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NTUC to look more closely in 2022 at youth entering workforce, women juggling family duties

SINGAPORE — While traditionally focused on addressing the needs of low-wage, vulnerable and older workers, the labour movement has plans to expand its reach this year to look more closely at youth entering the workforce and women workers juggling family responsibilities. 

Mr Ng Chee Meng, secretary-general of the National Trades Union Congress, at a media briefing on Feb 7, 2022.

Mr Ng Chee Meng, secretary-general of the National Trades Union Congress, at a media briefing on Feb 7, 2022.

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  • The National Trades Union Congress (NTUC) said it would expand its focus to look more closely at the needs of youth and women workers
  • Labour chief Ng Chee Meng said that NTUC would also focus on setting up tripartite training academies in sectors that require transformation
  • He recognised that increased costs of living is a growing concern and said that having a good job is the best way to counter inflation

SINGAPORE — While traditionally focused on addressing the needs of low-wage, vulnerable and older workers, the labour movement has plans to expand its reach this year to look more closely at youth entering the workforce and women workers juggling family responsibilities. 

At a media briefing on Monday (Feb 7), labour chief Ng Chee Meng said that the National Trades Union Congress (NTUC) can work with schools to ensure that youth have experiences that go beyond just a school internship.

NTUC will also try to support women workers, who also have family responsibilities, with flexible work arrangements, he added. 

Mr Ng was laying out the unions' plans for the year in a climate where Singapore's economy and labour market are showing signs of improvement after being battered for the past two years due to the Covid-19 pandemic, while facing a faster-than-usual increase in the cost of living. 

The plans that NTUC has for youth and women are still in the "early days" and there are not many details that are ready, Mr Ng said.

However, in regard to youth, he talked about how union officers may mentor student interns and show them the various career pathways in a company beyond just a school internship posting. 

Besides gaining practical hands-on work experience whereby youth may apply what they learnt in school at the workplace, they will also be receiving support and guidance throughout the internship from a labour movement mentor or supervisor.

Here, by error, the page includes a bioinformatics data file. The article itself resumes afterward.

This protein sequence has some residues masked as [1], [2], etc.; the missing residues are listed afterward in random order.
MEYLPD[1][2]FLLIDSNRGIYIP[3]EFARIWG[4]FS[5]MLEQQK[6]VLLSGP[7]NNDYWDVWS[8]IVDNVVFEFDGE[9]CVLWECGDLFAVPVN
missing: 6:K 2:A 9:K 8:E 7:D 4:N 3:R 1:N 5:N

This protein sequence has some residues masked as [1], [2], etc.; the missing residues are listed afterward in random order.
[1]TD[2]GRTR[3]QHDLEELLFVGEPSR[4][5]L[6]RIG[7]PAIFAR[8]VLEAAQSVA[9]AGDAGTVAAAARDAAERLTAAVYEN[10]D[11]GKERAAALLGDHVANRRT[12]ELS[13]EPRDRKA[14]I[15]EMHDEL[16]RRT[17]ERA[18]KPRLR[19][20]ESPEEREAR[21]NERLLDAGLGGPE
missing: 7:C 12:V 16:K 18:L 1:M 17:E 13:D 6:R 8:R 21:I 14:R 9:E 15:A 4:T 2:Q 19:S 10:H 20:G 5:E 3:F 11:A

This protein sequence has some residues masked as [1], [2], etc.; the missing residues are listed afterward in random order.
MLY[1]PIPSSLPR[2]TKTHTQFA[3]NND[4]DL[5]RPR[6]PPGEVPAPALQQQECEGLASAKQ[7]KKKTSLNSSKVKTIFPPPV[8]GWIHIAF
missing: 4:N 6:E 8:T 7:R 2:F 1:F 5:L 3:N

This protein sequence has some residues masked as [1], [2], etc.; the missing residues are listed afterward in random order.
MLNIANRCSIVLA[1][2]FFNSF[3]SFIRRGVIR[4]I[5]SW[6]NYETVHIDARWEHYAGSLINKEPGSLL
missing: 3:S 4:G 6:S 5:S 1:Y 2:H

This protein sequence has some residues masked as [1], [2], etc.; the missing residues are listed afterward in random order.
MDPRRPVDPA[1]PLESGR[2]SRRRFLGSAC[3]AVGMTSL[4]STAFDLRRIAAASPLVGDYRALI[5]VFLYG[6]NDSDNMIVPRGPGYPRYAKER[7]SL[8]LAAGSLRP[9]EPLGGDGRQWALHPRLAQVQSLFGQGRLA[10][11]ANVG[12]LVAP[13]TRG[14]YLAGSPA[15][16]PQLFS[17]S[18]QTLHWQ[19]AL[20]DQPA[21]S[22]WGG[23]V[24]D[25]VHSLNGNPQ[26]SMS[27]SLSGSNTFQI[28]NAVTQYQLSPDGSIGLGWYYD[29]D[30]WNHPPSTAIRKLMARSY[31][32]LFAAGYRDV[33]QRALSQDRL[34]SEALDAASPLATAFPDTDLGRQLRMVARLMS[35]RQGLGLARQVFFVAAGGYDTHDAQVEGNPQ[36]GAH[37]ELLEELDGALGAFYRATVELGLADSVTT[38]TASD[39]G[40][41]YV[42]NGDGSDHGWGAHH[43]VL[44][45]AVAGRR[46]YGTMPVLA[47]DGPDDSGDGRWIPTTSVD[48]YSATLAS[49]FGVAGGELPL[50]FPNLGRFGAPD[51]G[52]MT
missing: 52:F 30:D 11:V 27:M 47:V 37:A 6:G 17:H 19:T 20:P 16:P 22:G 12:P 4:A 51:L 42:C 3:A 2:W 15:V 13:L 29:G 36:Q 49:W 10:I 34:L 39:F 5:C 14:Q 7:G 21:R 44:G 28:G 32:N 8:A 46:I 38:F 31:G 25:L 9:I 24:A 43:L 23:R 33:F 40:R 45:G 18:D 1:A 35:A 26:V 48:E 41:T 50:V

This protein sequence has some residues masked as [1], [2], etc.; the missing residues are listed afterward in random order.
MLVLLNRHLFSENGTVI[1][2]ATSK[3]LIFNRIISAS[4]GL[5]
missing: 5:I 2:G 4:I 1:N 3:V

National Trades Union Congress

He said that the union movement may also continue keeping in touch with male youth who have to serve National Service after they graduate from school, ensure that they do not forget the skills they have learned and help them get a job at the company they interned with after they complete their service.

In a media release on Monday, NTUC said that it plans to partner schools, such as the Institute of Technical Education, to direct youth to companies that have real placement opportunities for fresh graduates. These include companies in sectors such as healthcare, biotechnology and chemical process technology. 

"Besides gaining practical hands-on work experience whereby youth may apply what they learnt in school at the workplace, they will also be receiving support and guidance throughout the internship from a labour movement mentor or supervisor," the union added. 

As for women workers juggling career and family obligations, Mr Ng said that the problem is a complex one.

But he added that the union is advocating for these female workers to have flexible work arrangements, although no details were given as to how it was engaging with companies.

In its media statement, NTUC said that women who wish to return to work would require various forms of support, including mindset and skills training before they are being matched to hiring companies.  

Beyond youth and women, Mr Ng said that NTUC will continue its work of previous years with low-wage workers, professionals, managers and engineers (PMEs), gig workers, as well as older workers who face difficulties finding another job. 

Building on the various training programmes it has launched, the labour movement is also looking at setting up tripartite training academies this year, which Mr Ng describes as an "end-to-end one-stop service" for companies that are look to transform themselves. 

There is no specific timeline as to the number of training academies the labour movement is looking to set up by the end of the year, Mr Ng said.

However, NTUC is exploring to see if sectors that are still struggling due to the pandemic, such as the tourism and hospitality industry, can benefit from sector-wide capabilities to be taught at these academies. 

The labour movement has also started discussions with the Singapore Tourism Board to pilot a career hub for the tourism sector, NTUC said in its statement. 

Mr Ng acknowledged that higher costs of living this year would be a concern among many workers in Singapore, and that having a good job is important to counter these challenges. 

"The best way to beat inflation and costs of living as a sustainable strategy has always been (to raise) our productivity and (thereby, keep) our workers in pace with changes in cost," he said. 

He added that NTUC FairPrice supermarket will announce initiatives to help workers cope with the increased costs of living soon. 

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NTUC Youth women Jobs flexible work cost of living Ng Chee Meng

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